Boiling Point, like its successors, is a creative substitute for Kitano’s own life struggles. In this case, it explores his unstable, dichotomous identity – half unfulfilled TV comedian, half aspiring film director – through its two lead characters: underwhelmed baseball player Masaki, and volatile yakuza Uehara, the latter played by Kitano himself. If the analogy wasn’t made obvious enough by the fact that Uehara appears at the exact halfway point of the film to displace Masaki as the lead, then his explosive entrance makes it even clearer. He announces himself as the ying to the near-mute Masaki’s yang when he appears brandishing a blade at a room full of yakuza, who pin him to his seat beneath an image of a pink butterfly.
Even the title evokes a sudden elemental change, and the film is riddled with symbolism that underlines the overarching theme of metamorphosis. The story follows Masaki on an unlikely adventure from his sleepy, mob-corrupted hometown to the lush, idyllic subtropical island of Okinawa. Upon his return to the airport, he is given butterfly eggs to take home as a souvenir. And blooming flowers are found everywhere in between: on Hawaiian shirts, in a field of vibrant Strelitzias, and most notably, in a bouquet that conceals Uehara’s machine gun.
Perseverance, we are constantly reminded, is what drives Kitano’s narrative. Whether it’s Masaki’s “100 times” bat-swinging practice, which results in him scoring a home run on his second baseball game, or through the physical transformation Uehara forces upon a colleague by pounding his finger off with a giant stone slab. The paperweight is by far the least subtle of these metaphors – it has the word “perseverance” inscribed on it in kanji.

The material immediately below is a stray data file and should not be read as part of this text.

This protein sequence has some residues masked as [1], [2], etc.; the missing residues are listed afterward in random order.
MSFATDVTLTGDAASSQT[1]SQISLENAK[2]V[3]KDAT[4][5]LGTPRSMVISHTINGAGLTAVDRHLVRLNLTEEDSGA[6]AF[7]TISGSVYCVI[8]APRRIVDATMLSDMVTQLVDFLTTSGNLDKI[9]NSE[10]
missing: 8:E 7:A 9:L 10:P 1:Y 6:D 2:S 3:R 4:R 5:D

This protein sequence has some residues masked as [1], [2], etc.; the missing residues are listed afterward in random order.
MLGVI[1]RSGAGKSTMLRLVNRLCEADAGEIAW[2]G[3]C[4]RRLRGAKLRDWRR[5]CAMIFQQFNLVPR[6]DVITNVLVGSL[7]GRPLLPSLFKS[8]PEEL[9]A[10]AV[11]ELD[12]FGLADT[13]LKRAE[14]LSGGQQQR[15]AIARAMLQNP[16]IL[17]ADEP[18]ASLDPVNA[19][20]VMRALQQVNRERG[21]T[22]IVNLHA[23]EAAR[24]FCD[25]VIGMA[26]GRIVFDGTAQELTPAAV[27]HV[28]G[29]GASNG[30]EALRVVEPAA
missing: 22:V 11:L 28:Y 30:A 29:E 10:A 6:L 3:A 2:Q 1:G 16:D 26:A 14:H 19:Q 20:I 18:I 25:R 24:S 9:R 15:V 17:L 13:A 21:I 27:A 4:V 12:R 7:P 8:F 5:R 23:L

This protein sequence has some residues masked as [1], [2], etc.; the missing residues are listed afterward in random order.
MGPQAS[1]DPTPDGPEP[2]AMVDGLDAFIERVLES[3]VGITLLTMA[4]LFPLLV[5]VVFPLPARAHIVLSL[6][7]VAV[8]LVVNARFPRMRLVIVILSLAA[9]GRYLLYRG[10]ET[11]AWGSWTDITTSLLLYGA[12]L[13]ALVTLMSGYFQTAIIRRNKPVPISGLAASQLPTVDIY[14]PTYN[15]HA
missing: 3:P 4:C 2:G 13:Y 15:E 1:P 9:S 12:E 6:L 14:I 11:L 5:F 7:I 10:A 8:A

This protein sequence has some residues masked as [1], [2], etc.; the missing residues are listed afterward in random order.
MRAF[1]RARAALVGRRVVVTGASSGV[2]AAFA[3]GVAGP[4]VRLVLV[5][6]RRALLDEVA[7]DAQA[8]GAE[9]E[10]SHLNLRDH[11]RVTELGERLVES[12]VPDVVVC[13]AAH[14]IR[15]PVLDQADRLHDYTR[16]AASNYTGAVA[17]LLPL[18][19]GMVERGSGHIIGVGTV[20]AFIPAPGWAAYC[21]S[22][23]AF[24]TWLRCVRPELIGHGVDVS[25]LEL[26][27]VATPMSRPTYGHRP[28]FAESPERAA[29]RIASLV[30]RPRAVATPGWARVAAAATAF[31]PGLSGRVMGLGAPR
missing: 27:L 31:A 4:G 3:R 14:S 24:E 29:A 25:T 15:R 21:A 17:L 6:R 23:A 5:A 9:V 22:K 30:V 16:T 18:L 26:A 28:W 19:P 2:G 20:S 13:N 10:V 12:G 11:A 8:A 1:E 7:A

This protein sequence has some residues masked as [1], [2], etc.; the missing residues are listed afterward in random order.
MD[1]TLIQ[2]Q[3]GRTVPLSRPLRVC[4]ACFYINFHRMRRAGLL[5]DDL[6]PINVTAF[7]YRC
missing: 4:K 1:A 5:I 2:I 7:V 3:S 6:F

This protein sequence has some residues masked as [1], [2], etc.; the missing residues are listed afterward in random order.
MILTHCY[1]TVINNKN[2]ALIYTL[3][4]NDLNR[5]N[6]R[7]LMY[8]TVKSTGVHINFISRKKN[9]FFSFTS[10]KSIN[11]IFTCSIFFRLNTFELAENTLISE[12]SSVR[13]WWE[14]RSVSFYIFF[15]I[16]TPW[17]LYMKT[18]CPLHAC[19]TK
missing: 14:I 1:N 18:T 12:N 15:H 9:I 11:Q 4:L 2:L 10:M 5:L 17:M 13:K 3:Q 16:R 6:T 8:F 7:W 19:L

The fact that Boiling Point begins and ends with Masaki sitting alone in a dark toilet cubicle at a baseball game is perhaps the most insightful hint to the TV comedian’s plight. The mirror images lead the viewer to question whether the larger-than-life adventure of the film’s plot actually took place at all, or whether it was conjured up in the mind of its protagonist. Neither conclusion bodes well for Uehara, and therefore Kitano the filmmaker. Either the sexually aggressive yakuza brute succumbs to a grim fate of his own making, or he never existed in the first place.
This pessimistic outlook would foreshadow a morbid downturn in Kitano’s personal life. Just four years after Boiling Point’s disastrous box office return he almost perished in a motorcycle-related “unconscious suicide attempt”, which he attributes to career-related depression. But it was this event that would, effectively, complete his transformation; the climactic turning point for his filmmaking fortunes.
With his face permanently disfigured, and with the public questioning whether he would ever work again, there was much greater anticipation for Kitano’s return to the dual role of actor-filmmaker, which eventually occurred with Hana-bi. That film would end up becoming widely regarded as his defining work – proof that Kitano was the filmmaking powerhouse that he had dreamed of becoming in that darkened toilet cubicle on Boiling Point.